‘Project Lakshya’ streamlines LPG supply

LPG cylinders are loaded for distribution. A scene at Kochi. A file photo: Vipin Chandran.  

The Petroleum and Natural Gas Ministry has launched “Project Lakshya” to reduce waiting time for delivery of LPG cylinders and track duplicate connections, by enrolling the assistance of the National Informatics Centre (NIC) and the Pune-based Centre for Development of Advanced Computing (C-DAC) through a new software.

The results of this drive have been outstanding with the three oil marketing companies (OMCs) — Indian Oil Corporation, Hindustan Petroleum Corporation Limited (HPCL) and Bharat Petroleum Corporation Limited (BPCL) — reporting a fall in consumption of domestic LPG cylinders.

The OMCs have till date blocked nearly 8 million inactive connections, which were potentially being misused. They have traced 1.3 million same-address, same-name connections which have been since blocked; 25.3 million suspected connections with same address have been detected; 4 million of them have been blocked so far and verification for the rest is in progress. A total of 13.3 million LPG connections have been blocked so far.

New software was developed after it was found that it took nearly 27 days in Uttarakhand to find duplicates. Now under the new module developed by the NIC and C-DAC, it would take just a few days. The OMCs have also decided to prepare a list of suspected connections and paste it at the office of each LPG distribution to help eliminate duplicates. “This is a new initiative being taken by the OMCs in the wake of the capping of subsidised cylinders. The whole exercise is aimed at preventing fake additional connections for getting more subsidised cylinders, monitor those who consumed less than six [cylinders] in the past, detect and block multiple connections with the three oil companies,” a senior OMC official remarked.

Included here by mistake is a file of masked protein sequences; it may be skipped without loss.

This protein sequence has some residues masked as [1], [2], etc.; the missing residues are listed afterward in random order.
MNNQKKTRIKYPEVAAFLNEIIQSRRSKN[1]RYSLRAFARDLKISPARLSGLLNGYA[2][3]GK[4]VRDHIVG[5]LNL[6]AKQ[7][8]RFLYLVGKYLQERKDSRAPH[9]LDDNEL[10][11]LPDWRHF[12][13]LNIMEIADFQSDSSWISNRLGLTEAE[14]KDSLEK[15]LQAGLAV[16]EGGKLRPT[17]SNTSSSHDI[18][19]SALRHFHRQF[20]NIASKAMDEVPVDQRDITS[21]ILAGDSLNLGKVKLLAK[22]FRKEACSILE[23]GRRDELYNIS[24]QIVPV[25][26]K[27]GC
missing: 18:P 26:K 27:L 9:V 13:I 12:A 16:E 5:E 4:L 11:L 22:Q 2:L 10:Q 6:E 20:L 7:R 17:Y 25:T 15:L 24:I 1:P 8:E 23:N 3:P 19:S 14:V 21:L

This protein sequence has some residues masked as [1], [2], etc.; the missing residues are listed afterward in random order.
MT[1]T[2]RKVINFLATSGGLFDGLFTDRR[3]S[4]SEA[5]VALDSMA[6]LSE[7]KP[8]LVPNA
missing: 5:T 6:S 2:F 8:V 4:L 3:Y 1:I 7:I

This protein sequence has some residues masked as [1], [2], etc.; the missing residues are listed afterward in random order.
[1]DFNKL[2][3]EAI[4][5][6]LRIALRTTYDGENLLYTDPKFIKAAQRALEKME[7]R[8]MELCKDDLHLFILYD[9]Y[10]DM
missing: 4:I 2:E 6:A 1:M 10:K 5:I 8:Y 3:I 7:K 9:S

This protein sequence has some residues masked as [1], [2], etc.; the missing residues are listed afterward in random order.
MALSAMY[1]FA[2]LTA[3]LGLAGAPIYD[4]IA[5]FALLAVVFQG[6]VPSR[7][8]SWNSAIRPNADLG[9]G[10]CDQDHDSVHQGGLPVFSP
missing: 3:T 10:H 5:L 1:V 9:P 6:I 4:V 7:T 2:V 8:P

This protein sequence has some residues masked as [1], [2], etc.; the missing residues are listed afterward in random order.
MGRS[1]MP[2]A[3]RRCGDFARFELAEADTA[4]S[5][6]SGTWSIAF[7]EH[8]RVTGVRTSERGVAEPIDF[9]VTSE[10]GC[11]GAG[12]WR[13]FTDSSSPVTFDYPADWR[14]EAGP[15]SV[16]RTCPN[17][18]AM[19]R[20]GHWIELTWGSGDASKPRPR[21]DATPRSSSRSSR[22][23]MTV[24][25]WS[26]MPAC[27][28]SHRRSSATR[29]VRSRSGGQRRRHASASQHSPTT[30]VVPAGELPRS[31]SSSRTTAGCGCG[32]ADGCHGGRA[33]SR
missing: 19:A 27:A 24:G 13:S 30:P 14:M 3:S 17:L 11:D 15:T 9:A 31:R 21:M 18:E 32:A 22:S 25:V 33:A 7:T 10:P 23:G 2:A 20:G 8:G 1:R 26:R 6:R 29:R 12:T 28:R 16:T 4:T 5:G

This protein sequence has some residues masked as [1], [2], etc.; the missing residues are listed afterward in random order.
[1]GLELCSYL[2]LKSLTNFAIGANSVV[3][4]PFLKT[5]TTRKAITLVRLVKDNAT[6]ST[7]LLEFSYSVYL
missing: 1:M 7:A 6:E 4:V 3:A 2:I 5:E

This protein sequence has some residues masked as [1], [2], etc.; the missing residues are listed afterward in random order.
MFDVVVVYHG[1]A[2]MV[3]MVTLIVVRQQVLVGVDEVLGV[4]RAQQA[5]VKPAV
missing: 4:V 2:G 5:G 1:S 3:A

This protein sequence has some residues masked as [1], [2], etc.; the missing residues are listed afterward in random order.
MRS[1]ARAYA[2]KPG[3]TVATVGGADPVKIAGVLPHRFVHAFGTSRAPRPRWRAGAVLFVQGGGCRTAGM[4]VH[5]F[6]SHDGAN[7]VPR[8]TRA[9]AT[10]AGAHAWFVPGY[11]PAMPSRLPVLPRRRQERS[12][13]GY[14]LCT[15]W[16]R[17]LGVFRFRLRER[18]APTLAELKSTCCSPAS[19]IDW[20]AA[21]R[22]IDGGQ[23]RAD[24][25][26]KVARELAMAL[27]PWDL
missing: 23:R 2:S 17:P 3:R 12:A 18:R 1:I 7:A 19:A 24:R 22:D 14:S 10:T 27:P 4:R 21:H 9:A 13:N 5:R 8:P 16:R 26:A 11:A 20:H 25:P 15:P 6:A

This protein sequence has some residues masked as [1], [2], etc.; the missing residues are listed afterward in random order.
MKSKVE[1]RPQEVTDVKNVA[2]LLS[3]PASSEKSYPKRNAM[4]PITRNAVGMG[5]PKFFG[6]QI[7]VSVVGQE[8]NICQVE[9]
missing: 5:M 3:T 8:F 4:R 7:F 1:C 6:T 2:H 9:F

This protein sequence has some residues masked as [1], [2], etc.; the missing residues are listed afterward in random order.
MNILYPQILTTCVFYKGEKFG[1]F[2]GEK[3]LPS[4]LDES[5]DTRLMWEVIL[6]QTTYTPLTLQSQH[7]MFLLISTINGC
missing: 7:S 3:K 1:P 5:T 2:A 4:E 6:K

Customers would be free to opt for fully non-subsidised cylinders on the basis of self-declaration. Verification will be done after release of connection as in the case of passports under the “Tatkal” regime. There will be a domestic gas consumer card (DGCC), which will have to be signed by the delivery boy after cross-checking DGCC number in cash memo acknowledgement slip.

The LPG cylinder receipts will carry serial numbers like 1/6, 2/6 and 3/6. The customer will be required to sign on acknowledgement slip of cash memo; whenever delivery is made, an SMS would be sent to the customer to know if the actual delivery of the cylinder has been made or not.

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Printable version | Jan 14, 2021 11:56:03 AM |

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